5. Not revealing enough about you. The questions you answer may be about your family, a figure you’d like to have dinner with or international travel you’ve done. But the bottom line is that the admission officers ask these questions as a way to learn about you. So instead of writing an autobiography of a historical figure or a detailed travelogue of the places you’ve been, make sure the focus is still on you. If you were writing about a historical figure you may write about what you would want to learn from him or her and why this is important to you. If you were writing about travel, you would want to spend on how it has affected you versus your daily itinerary. In other words, regardless of the question remember that the essay is still about you.
6. Trying to be funny when you’re not. It takes a very skilled writer to write a humorous essay. If you’re not this type of writer your business school essay is not the place to try to be. You can’t miraculously change your writing style overnight. Often your attempt at humor may appear trite or plain silly. It’s better to stick to your own style.
7. Going overboard with creativity. The business school essay is not a creative writing project. While creativity is not necessarily a bad thing, you should not make it the focus of your writing style. The business school essay is really business writing, which is more focused on content and ideas rather than delivery. Don’t sacrifice the clarity and content of your essay in order to make it creative.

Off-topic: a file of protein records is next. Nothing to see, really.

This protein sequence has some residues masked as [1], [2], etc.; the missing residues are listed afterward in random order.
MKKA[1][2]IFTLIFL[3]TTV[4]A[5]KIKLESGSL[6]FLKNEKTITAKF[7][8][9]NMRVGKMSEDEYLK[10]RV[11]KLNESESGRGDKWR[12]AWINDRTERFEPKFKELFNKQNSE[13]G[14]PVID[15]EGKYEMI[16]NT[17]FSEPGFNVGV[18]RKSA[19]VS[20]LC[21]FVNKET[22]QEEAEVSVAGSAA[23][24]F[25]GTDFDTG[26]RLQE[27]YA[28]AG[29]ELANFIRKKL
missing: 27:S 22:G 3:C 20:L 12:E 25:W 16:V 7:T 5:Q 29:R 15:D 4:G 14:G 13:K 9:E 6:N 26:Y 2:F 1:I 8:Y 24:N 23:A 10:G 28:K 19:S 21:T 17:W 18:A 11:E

8. Failing to see your essays as part of the larger picture. You can think of each of your essays as a chapter in a single book. While each is important, it’s also important how the chapters go together to form the book. In other words, think about the overall impression that your essays convey. Do they provide a consistent picture of your accomplishments and goals? While essays do not need to be closely tied to each other, they should not be so divergent or contradictory that the admission officer is confused about who you really are. Write your essays with the understanding that they will be read together along with the rest of your application.
9. Not knowing why you want to go to business school. As you answer the essay questions, you will need to explain why you want to earn an MBA and how you plan to use the degree to advance your career. The more you understand your motivations for earning the degree, the stronger your essays will be. This is something that you need to think about and try to tie into at least one of your essays. You don’t need to have every step of your future career worked out because admission officers understand that a business school degree will help you figure this out. But you do need to have some good reasons about why you want an MBA at this point in your life.
10. Not showing a continuum from past to present. In your essays, admission officers are looking for your story. They want to see the past, present and glimpse of the future. From your past, you should explain what you have studied or learned from your employment to prepare you for a business school education. From the present, you should describe why you want an MBA. For the future, you should give some hint at how you plan to apply your degree in your career plans. These questions do not have to be answered in one essay. In fact, you will probably choose to address each in a separate essay. However, you should make sure that after reading all of your essays you get a sense of each of these three important parts of your life. In you are missing any of these parts, there will be a hole in your story.